Closer to Consciousness, by Alexander Durig, tackles a thorny academic problem, namely outlining a theory of how consciousness develops and functions in the human mind. Durig meets this challenge by integrating aspects of psychology, neuroscience, and philosophy in a novel and fruitful way.
Contemporary philosophers posit that understanding the mental world of another person is impossible, much less identifying its constitutive components and correlating them to neurological structures. This is, in large part, due to Wittgenstein’s “Linguistic Turn” in analytic philosophy which divorced meaning from logic, consequently closing the door on numerous paths of inquiry within the field of philosophy of mind.
Durig regards that event as a critical error, and sides instead with earlier philosophers from the pragmatist school, such as C.S. Pierce. He views many traditional inquiries into the nature of consciousness as fundamentally misguided because they treat consciousness as a thing born of analytical/intellectual events rather than a relation of feelings or “affects.” In other words, consciousness might be better understood as a verb than a noun.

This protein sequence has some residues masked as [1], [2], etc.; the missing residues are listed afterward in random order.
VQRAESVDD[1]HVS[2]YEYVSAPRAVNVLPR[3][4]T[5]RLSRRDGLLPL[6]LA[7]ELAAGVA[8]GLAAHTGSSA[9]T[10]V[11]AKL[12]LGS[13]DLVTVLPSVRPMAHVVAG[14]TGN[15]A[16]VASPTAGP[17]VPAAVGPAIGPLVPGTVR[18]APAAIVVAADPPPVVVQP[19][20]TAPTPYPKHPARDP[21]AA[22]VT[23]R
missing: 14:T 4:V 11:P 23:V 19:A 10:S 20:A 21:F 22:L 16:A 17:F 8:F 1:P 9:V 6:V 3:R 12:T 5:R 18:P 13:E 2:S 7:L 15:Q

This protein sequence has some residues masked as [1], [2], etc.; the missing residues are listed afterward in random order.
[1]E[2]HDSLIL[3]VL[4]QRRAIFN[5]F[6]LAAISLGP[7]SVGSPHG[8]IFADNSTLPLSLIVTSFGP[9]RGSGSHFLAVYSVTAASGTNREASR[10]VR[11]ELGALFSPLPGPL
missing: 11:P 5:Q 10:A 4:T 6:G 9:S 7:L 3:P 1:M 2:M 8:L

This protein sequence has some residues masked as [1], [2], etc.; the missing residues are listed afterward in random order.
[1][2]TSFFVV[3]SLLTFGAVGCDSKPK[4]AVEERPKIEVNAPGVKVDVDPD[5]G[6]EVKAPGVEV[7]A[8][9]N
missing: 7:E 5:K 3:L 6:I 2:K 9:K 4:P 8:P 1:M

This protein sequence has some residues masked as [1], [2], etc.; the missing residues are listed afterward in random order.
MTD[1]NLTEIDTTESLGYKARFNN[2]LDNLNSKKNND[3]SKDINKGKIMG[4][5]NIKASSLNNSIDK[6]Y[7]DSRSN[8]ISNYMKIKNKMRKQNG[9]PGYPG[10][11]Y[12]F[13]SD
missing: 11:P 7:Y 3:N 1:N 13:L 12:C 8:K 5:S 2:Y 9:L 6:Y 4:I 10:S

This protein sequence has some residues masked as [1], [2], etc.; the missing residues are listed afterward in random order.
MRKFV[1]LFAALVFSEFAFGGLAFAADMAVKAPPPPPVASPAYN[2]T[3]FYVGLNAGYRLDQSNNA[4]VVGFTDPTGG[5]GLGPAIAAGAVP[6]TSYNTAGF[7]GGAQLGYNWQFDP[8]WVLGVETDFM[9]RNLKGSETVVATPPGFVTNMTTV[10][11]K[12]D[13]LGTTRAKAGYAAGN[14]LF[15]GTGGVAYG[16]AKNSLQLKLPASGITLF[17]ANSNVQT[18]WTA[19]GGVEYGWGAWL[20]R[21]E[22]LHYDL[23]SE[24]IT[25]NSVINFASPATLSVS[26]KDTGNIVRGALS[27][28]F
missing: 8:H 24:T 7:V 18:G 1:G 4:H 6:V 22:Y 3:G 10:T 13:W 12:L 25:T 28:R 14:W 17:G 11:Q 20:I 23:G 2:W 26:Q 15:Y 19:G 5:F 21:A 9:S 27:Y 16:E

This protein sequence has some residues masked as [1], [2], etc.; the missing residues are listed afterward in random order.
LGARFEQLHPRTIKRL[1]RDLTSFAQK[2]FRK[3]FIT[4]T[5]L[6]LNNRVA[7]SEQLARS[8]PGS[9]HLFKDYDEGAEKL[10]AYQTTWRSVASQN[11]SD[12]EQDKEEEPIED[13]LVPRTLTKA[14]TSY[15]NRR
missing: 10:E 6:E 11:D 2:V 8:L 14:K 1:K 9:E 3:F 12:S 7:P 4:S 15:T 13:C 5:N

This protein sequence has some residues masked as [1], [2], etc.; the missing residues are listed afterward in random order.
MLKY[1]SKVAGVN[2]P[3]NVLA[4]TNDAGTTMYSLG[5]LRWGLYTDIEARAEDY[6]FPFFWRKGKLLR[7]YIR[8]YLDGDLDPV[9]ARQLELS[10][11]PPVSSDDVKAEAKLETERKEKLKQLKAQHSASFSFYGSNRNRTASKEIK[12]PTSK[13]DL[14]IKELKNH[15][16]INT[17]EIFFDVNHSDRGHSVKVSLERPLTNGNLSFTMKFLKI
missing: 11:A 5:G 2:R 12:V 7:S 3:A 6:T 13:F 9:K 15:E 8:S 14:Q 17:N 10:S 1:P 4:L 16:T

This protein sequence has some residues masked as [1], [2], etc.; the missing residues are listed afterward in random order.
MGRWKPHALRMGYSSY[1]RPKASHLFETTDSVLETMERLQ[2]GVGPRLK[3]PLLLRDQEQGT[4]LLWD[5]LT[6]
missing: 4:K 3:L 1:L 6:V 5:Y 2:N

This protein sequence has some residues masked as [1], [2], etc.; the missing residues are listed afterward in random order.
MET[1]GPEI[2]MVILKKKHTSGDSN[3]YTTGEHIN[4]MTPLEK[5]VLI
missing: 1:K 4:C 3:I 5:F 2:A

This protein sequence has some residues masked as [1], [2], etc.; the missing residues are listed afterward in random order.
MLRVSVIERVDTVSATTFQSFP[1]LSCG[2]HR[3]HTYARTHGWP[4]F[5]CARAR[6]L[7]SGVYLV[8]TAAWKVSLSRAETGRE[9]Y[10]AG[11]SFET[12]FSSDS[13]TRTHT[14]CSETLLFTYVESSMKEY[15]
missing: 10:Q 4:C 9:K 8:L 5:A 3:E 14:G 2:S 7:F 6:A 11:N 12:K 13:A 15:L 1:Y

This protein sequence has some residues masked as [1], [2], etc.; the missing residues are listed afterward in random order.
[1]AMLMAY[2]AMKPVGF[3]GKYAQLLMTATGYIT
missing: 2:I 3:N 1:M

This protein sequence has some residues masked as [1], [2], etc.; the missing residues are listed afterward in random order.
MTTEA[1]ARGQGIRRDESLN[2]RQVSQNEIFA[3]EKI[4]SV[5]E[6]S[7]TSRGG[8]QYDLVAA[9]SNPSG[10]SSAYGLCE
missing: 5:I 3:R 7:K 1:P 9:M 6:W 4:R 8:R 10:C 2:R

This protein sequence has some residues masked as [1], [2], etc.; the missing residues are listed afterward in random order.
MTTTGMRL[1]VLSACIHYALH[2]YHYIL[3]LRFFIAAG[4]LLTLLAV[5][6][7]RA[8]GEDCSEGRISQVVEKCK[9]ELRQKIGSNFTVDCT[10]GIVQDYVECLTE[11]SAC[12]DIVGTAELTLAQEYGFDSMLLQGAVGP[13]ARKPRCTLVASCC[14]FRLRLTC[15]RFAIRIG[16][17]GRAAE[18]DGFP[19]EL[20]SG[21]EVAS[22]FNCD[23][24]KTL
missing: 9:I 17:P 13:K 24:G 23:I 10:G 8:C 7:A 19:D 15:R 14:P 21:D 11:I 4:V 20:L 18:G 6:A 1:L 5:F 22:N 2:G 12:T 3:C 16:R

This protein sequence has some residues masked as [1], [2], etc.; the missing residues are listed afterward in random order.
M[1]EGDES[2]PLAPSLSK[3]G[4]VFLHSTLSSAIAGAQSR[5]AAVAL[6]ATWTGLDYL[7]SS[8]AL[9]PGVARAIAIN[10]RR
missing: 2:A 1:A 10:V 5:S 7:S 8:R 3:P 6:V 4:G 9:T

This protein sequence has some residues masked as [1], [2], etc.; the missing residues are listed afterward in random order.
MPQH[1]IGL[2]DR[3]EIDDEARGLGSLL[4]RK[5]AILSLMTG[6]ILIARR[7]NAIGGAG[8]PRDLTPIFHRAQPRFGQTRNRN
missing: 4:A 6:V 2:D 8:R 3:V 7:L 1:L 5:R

Durig’s own academic background is varied; he has a doctorate in social psychology, a theoretical orientation in symbolic interactionism, and a special research interest in autism. The multi-disciplinary knowledge on display pays dividends when he makes a convincing case that philosophers, psychologists, and neuroscientists are at odds with one another on consciousness and perception, in part because of dogmatic biases within certain disciplines. Consequently, consciousness is a neglected topic that provides little theoretical underpinning for genuine scientific inquiry.
Closer to Consciousness is a serious but accessible work of scholarly substance. While it may face challenges from academics entrenched in their own schools of thoughts, it will prove valuable to open-minded students, providing a reset switch in the thinking about the most human characteristics of our interior experiences.
Has Durig settled the debate? No, but with Closer to Consciousness he’s re-legitimized the study of consciousness in a way that could ground meaningful scientific innovation.
Also available in hardcover and ebook.